TABLE I______________________________________ TYPICAL PREFERREDPARAMETER VALUE VALUE______________________________________Zinc concentration 2-12% 4-8%Magnesium concentration 1-5% 1.5-3.5%Copper concentration 0.1-5.6% 1-4%Lead or tin concentration 0.01-0.3% 0.03-0.15%Aluminium powder size -50 mesh -100 mesh + 325 meshZinc powder size -60 mesh -100 meshMagnesium powder size -100 mesh -200 meshCopper powder size -60 mesh -100 meshCompaction pressure 50 MPa to 600 200 MPa and 500 MPa MPaHeating rate >5 10 40Sintering temperature 550 600Sintering time <2 hours 10 min to 30 min______________________________________
The invention is further described in and illustrated by the following examples. These examples should not be construed as limiting the invention is any way.
An alloy of 10Zn-2.5Mg-1Cu-0.09Pb-balance Al (wt %) was made by blending elemental powders with 1 wt % stearic acid as a solid lubricant in a tumbler mixer for 30 minutes. The aluminium powder was air atomised and passed through a 60 mesh screen. A rectangular bar was made by pressing this powder in a metal die at a pressure of 210 MPa. The zinc passed through a 100 mesh screen. The magnesium and the copper powder were both -325 mesh. The zinc was pre-alloyed with 0.9 wt % Pb. The green compact was then sintered under a nitrogen atmosphere at a temperature of 600 at a rate of 20 subsequently solution treated in air at 490 tensile specimen was machined from the bar. It had a tensile strength (T4 condition) of 332 MPa and an elongation to failure of 1%.
An alloy was made as per Example 1 but with a composition of 6Zn-2.5Mg-3Cu-0.05Pb-balance Al (wt %) and was sintered at 610 It had a tensile strength in the T4 condition of 312 MPa and an elongation to failure of 1.17%.
An alloy was made as per Example 1 but with a composition of 8Zn-2.5Mg-1Cu-0.07Pb-balance Al (wt %) and a zinc particle size of -200 mesh. It was heated to the sintering temperature at a rate of 5 per minute and sintered for 2 hours. The tensile strength in the T4 condition was 328 MPa with an elongation to failure of 5.13%.
An alloy was made as per Example 3 but was artificially aged at 130 C. for 15 hours after solution treatment (T6 condition). The tensile strength was 444 MPa and the elongation to failure was 1.1%.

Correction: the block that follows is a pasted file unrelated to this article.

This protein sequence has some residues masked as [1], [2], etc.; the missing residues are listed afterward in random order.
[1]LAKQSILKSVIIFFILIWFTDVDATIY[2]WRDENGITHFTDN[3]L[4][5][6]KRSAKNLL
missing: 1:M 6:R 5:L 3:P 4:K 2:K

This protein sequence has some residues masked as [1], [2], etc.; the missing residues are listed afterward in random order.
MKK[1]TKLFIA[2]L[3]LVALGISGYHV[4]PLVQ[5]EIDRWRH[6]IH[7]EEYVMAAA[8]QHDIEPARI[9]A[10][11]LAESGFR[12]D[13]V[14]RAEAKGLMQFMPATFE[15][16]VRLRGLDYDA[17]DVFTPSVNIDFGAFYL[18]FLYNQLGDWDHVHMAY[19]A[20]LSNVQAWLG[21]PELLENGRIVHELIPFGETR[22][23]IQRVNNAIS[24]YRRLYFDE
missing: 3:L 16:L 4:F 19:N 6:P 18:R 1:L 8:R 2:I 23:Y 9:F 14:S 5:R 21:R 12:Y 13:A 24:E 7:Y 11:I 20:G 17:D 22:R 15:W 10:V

An alloy was made as per Example 1 but with a composition of 8Zn-2.5Mg-1Cu-0.12Pb-balance Al (wt %). Pure, un-alloyed zinc of particle size -325 mesh was used. Pure elemental lead (particle size -325 mesh) was added separately to the zinc. The sample was pressed at 410 MPa, heated at 10 600 strength was 424 MPa and the elongation to failure was 0.65%.
An alloy was made as per Example 5 but with 0.09 wt % tin replacing the 0.12 wt % lead addition. The tensile strength in the T6 condition was 365 MPa.
An alloy was made as per Example 1 but with a composition of 6Zn-2.5Mg-1Cu-0.05Pb-balance Al (wt %). The aluminium had the -325 mesh powder size removed. Zinc of particle size -100 mesh and copper of particle size 200 mesh was used. The alloy was heated at 40 minute to the sintering temperature and sintered at 620 minutes. It had a tensile strength in the T4 condition of 304 MPa and an elongation to failure of 5.57%.
Alloy produced from starting powder or composite according to the invention is suitable for manufacturing articles for use in the technology fields listed hereafter. The list should in no way be considered exhaustive and is merely provided for further exemplification.
1. Sintered and heat treated automotive components such as cam shaft pulleys, cam shaft and crank shaft gears, cam shaft lobes, oil pump gears, transmission components including synchronising rings, water pump impellers, bearing caps and battery terminal clamps.
2. Sintered and heat treatment components for business machines and computer equipment such as pulleys and gears.
3. Powder forged components for high cyclic stress environments such as connecting rods in internal combustion engines, automotive suspension and brake components, recording heads in video and audio tape recorders and disk drive components in computers and related equipment.
It will be appreciated that many changes can be made to the alloys as exemplified above without departing from the broad ambit of the invention, which ambit is to be limited only by the appended claims.